To evaluate the ramifications of steroid use during postarrest care.
Retrospective observational population-based study enrolled patients during years 2004–2011 with 1-year follow-up.
Taiwan National Health Insurance Research Database.
Adult nontraumatic cardiac arrest patients in the emergency department, who survived to admission.
These patients were classified into the steroid and nonsteroid groups based on whether steroid was used or not during hospitalization. A propensity score was used to match patient underlying characteristics, steroid use prior to cardiac arrest, the vasopressors, and shockable rhythm during cardiopulmonary resuscitation, hospital level, and socioeconomic status.
There were 5,445 patients in each group after propensity score matching. A total of 4,119 patients (75.65%) in the steroid group died during hospitalization, as compared with 4,403 patients (80.86%) in the nonsteroid group (adjusted hazard ratio, 0.74; 95% CI, 0.70–0.77; p < 0.0001). The mortality rate at 1 year was significantly lower in the steroid group than in the nonsteroid group (83.54% vs 87.77%; adjusted hazard ratio, 0.73; 95% CI, 0.70–0.76; p < 0.0001). Steroid use during hospitalization was associated with survival to discharge, regardless of age, gender, underlying diseases (diabetes mellitus, chronic obstructive pulmonary disease, asthma), shockable rhythm, and steroid use prior to cardiac arrest.
In this retrospective observational study, postarrest steroid use was associated with better survival to hospital discharge and 1-year survival.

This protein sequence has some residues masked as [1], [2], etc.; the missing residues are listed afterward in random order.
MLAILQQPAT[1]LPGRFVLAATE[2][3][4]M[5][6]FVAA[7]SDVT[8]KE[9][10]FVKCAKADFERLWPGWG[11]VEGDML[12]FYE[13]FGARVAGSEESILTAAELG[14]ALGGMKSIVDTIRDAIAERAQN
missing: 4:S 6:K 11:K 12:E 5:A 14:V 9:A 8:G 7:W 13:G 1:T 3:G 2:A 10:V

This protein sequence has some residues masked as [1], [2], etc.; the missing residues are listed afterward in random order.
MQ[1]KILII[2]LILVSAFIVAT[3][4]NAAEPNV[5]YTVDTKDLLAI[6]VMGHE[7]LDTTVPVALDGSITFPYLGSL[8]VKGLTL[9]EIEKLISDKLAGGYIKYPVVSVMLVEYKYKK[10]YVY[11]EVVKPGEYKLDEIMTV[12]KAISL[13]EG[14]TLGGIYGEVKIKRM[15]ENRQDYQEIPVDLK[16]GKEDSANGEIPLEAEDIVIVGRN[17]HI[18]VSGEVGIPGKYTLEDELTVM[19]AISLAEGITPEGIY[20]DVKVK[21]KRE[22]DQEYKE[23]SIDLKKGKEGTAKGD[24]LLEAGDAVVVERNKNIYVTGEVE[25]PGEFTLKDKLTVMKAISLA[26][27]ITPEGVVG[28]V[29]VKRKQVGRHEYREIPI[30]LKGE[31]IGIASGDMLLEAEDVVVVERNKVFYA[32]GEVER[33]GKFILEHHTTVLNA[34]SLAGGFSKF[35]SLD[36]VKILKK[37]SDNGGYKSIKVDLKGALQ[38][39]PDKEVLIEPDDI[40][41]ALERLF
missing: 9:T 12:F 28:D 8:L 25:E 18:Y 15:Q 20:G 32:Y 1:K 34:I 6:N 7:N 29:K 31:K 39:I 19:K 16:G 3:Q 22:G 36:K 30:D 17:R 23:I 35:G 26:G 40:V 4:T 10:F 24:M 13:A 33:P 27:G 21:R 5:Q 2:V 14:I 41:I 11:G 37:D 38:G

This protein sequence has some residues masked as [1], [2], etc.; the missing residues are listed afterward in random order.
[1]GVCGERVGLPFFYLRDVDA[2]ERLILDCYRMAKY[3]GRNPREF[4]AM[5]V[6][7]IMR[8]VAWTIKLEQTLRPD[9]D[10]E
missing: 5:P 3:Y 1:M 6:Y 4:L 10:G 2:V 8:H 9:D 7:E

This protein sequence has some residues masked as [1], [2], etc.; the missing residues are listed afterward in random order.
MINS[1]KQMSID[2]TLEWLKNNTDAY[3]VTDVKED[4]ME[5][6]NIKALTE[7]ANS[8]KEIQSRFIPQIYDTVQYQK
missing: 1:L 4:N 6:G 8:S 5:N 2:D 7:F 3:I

1Department of Emergency Medicine, National Taiwan University Medical College and Hospital, Taipei, Taiwan.
2Department of Emergency Medicine, National Taiwan University Hospital Hsin-Chu Branch, Hsinchu, Taiwan.
3School of Health Care Administration, Taipei Medical University, Taipei, Taiwan.
4Department of Emergency Medicine, Taipei Hospital, Ministry of Health and Welfare, Taipei, Taiwan.
5Division of Cardiology, Department of Internal Medicine, National Taiwan University Medical College and Hospital, Taipei, Taiwan.
This study was performed in National University Hospital.
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Supported, in part, by a research grant from the National Taiwan University Hospital, grant number 104-S2755.
Dr. Chuang received funding from National Taiwan University Hospital. The remaining authors have disclosed that they do not have any potential conflicts of interest.
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